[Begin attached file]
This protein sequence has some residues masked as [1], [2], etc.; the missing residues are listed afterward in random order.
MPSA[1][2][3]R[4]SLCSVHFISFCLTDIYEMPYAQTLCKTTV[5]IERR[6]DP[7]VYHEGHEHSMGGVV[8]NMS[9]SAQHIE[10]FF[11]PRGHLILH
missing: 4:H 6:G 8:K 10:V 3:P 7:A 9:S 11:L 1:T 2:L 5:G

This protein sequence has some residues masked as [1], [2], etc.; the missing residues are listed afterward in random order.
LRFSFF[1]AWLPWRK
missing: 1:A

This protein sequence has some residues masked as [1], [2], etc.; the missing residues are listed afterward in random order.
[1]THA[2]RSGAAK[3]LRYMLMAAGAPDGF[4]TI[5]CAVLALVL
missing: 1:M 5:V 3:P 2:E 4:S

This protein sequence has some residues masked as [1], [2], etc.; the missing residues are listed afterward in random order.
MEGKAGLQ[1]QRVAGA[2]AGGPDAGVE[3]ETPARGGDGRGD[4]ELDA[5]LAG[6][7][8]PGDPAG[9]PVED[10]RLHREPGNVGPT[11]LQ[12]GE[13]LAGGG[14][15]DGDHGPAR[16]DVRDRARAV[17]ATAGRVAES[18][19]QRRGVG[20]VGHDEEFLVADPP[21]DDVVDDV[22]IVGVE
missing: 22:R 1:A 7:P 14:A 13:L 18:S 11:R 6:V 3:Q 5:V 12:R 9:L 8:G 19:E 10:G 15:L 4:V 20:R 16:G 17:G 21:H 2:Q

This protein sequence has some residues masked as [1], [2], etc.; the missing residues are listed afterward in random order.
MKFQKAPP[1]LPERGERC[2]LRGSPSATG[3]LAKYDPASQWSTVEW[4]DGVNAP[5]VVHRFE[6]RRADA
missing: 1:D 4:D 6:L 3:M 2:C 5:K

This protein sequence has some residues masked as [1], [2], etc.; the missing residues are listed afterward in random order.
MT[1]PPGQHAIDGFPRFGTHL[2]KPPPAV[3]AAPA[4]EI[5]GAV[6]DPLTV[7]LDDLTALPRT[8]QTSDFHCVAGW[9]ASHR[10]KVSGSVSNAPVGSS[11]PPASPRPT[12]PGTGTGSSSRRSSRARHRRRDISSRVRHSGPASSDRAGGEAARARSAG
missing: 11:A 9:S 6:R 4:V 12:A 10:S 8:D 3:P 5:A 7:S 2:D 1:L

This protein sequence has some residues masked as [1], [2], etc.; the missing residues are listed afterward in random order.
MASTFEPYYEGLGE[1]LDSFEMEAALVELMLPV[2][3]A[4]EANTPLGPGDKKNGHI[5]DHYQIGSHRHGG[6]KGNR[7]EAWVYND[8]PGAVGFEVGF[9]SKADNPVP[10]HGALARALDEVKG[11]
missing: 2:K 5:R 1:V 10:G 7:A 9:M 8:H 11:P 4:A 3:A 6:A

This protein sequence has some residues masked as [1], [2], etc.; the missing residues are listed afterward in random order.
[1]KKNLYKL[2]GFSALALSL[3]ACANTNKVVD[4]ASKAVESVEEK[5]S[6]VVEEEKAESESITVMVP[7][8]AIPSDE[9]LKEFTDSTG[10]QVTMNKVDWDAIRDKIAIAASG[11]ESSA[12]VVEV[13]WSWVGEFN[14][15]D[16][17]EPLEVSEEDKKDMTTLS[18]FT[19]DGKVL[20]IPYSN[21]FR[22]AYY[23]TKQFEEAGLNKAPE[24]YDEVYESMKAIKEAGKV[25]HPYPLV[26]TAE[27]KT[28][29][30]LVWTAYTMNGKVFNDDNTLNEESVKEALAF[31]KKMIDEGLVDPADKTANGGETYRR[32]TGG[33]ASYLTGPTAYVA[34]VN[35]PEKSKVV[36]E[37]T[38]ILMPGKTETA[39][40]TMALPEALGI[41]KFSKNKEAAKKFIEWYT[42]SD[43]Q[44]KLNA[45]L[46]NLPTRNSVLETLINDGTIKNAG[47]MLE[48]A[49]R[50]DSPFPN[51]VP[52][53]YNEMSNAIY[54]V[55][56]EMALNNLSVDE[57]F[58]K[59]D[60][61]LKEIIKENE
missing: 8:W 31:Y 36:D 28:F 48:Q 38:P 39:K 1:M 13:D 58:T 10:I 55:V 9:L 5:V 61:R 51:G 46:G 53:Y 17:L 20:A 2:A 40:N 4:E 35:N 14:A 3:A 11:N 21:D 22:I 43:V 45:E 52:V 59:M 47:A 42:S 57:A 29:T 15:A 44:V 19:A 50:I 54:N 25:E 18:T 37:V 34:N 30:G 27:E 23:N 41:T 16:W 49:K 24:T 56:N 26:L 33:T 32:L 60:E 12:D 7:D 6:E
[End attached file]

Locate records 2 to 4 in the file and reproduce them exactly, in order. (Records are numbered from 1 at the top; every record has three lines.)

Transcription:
This protein sequence has some residues masked as [1], [2], etc.; the missing residues are listed afterward in random order.
LRFSFF[1]AWLPWRK
missing: 1:A

This protein sequence has some residues masked as [1], [2], etc.; the missing residues are listed afterward in random order.
[1]THA[2]RSGAAK[3]LRYMLMAAGAPDGF[4]TI[5]CAVLALVL
missing: 1:M 5:V 3:P 2:E 4:S

This protein sequence has some residues masked as [1], [2], etc.; the missing residues are listed afterward in random order.
MEGKAGLQ[1]QRVAGA[2]AGGPDAGVE[3]ETPARGGDGRGD[4]ELDA[5]LAG[6][7][8]PGDPAG[9]PVED[10]RLHREPGNVGPT[11]LQ[12]GE[13]LAGGG[14][15]DGDHGPAR[16]DVRDRARAV[17]ATAGRVAES[18][19]QRRGVG[20]VGHDEEFLVADPP[21]DDVVDDV[22]IVGVE
missing: 22:R 1:A 7:P 14:A 13:L 18:S 11:R 6:V 3:Q 5:V 12:R 9:L 8:G 19:E 10:G 15:L 4:V 20:R 16:G 17:G 21:H 2:Q